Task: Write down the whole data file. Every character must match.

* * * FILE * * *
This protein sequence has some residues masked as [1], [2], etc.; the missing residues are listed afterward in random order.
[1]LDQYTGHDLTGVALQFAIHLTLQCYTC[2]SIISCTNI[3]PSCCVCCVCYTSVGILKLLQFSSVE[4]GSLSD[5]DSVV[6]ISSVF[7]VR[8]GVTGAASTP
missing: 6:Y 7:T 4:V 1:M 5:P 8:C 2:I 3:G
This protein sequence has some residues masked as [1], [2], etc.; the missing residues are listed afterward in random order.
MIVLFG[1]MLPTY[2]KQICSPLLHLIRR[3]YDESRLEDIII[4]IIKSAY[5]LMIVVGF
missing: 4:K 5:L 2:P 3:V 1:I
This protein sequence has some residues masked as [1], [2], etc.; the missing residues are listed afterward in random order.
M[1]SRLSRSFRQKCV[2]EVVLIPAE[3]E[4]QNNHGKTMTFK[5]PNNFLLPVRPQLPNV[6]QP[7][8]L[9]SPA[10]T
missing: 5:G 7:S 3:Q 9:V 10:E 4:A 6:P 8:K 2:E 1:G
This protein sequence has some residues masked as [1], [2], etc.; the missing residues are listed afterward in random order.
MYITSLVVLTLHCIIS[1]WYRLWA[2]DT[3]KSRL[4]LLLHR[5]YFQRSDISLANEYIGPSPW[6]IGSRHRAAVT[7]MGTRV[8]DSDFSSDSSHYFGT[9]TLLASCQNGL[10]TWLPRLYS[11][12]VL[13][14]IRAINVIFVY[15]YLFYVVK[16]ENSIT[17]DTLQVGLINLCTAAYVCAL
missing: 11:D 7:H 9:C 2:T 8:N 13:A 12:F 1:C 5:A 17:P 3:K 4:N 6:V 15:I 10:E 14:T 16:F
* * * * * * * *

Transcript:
This protein sequence has some residues masked as [1], [2], etc.; the missing residues are listed afterward in random order.
[1]LDQYTGHDLTGVALQFAIHLTLQCYTC[2]SIISCTNI[3]PSCCVCCVCYTSVGILKLLQFSSVE[4]GSLSD[5]DSVV[6]ISSVF[7]VR[8]GVTGAASTP
missing: 6:Y 7:T 4:V 1:M 5:P 8:C 2:I 3:G
This protein sequence has some residues masked as [1], [2], etc.; the missing residues are listed afterward in random order.
MIVLFG[1]MLPTY[2]KQICSPLLHLIRR[3]YDESRLEDIII[4]IIKSAY[5]LMIVVGF
missing: 4:K 5:L 2:P 3:V 1:I
This protein sequence has some residues masked as [1], [2], etc.; the missing residues are listed afterward in random order.
M[1]SRLSRSFRQKCV[2]EVVLIPAE[3]E[4]QNNHGKTMTFK[5]PNNFLLPVRPQLPNV[6]QP[7][8]L[9]SPA[10]T
missing: 5:G 7:S 3:Q 9:V 10:E 4:A 6:P 8:K 2:E 1:G
This protein sequence has some residues masked as [1], [2], etc.; the missing residues are listed afterward in random order.
MYITSLVVLTLHCIIS[1]WYRLWA[2]DT[3]KSRL[4]LLLHR[5]YFQRSDISLANEYIGPSPW[6]IGSRHRAAVT[7]MGTRV[8]DSDFSSDSSHYFGT[9]TLLASCQNGL[10]TWLPRLYS[11][12]VL[13][14]IRAINVIFVY[15]YLFYVVK[16]ENSIT[17]DTLQVGLINLCTAAYVCAL
missing: 11:D 7:H 9:C 2:T 8:N 13:A 12:F 1:C 5:A 17:P 3:K 4:N 6:V 15:I 10:E 14:T 16:F